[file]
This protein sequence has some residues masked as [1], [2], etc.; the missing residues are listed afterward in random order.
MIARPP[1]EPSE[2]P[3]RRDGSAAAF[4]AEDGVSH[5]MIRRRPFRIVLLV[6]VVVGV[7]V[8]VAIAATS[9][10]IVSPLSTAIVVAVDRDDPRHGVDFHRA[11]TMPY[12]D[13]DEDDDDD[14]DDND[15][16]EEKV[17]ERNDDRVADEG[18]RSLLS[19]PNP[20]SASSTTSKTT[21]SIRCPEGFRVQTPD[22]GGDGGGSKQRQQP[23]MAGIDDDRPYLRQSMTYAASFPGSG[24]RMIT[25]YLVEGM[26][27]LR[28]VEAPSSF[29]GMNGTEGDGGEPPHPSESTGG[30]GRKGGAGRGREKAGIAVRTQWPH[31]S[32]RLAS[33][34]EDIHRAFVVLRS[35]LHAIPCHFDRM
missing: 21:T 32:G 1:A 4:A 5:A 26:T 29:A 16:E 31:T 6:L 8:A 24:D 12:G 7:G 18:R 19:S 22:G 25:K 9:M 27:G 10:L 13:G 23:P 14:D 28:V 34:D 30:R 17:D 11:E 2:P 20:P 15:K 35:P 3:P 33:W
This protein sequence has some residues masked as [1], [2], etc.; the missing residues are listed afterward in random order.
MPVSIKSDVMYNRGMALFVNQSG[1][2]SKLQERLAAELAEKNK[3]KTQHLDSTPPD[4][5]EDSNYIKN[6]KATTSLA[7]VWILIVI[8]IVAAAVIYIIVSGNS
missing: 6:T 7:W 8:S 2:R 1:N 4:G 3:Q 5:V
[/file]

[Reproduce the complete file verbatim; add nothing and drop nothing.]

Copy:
This protein sequence has some residues masked as [1], [2], etc.; the missing residues are listed afterward in random order.
MIARPP[1]EPSE[2]P[3]RRDGSAAAF[4]AEDGVSH[5]MIRRRPFRIVLLV[6]VVVGV[7]V[8]VAIAATS[9][10]IVSPLSTAIVVAVDRDDPRHGVDFHRA[11]TMPY[12]D[13]DEDDDDD[14]DDND[15][16]EEKV[17]ERNDDRVADEG[18]RSLLS[19]PNP[20]SASSTTSKTT[21]SIRCPEGFRVQTPD[22]GGDGGGSKQRQQP[23]MAGIDDDRPYLRQSMTYAASFPGSG[24]RMIT[25]YLVEGM[26][27]LR[28]VEAPSSF[29]GMNGTEGDGGEPPHPSESTGG[30]GRKGGAGRGREKAGIAVRTQWPH[31]S[32]RLAS[33][34]EDIHRAFVVLRS[35]LHAIPCHFDRM
missing: 21:T 32:G 1:A 4:A 5:A 26:T 29:A 16:E 31:T 6:L 8:A 24:D 12:G 7:G 18:R 19:S 22:G 25:K 9:M 27:G 10:L 13:G 23:P 14:D 28:V 34:D 30:R 17:D 11:E 2:P 20:P 15:K 35:P 3:P 33:W
This protein sequence has some residues masked as [1], [2], etc.; the missing residues are listed afterward in random order.
MPVSIKSDVMYNRGMALFVNQSG[1][2]SKLQERLAAELAEKNK[3]KTQHLDSTPPD[4][5]EDSNYIKN[6]KATTSLA[7]VWILIVI[8]IVAAAVIYIIVSGNS
missing: 6:T 7:W 8:S 2:R 1:N 4:G 3:Q 5:V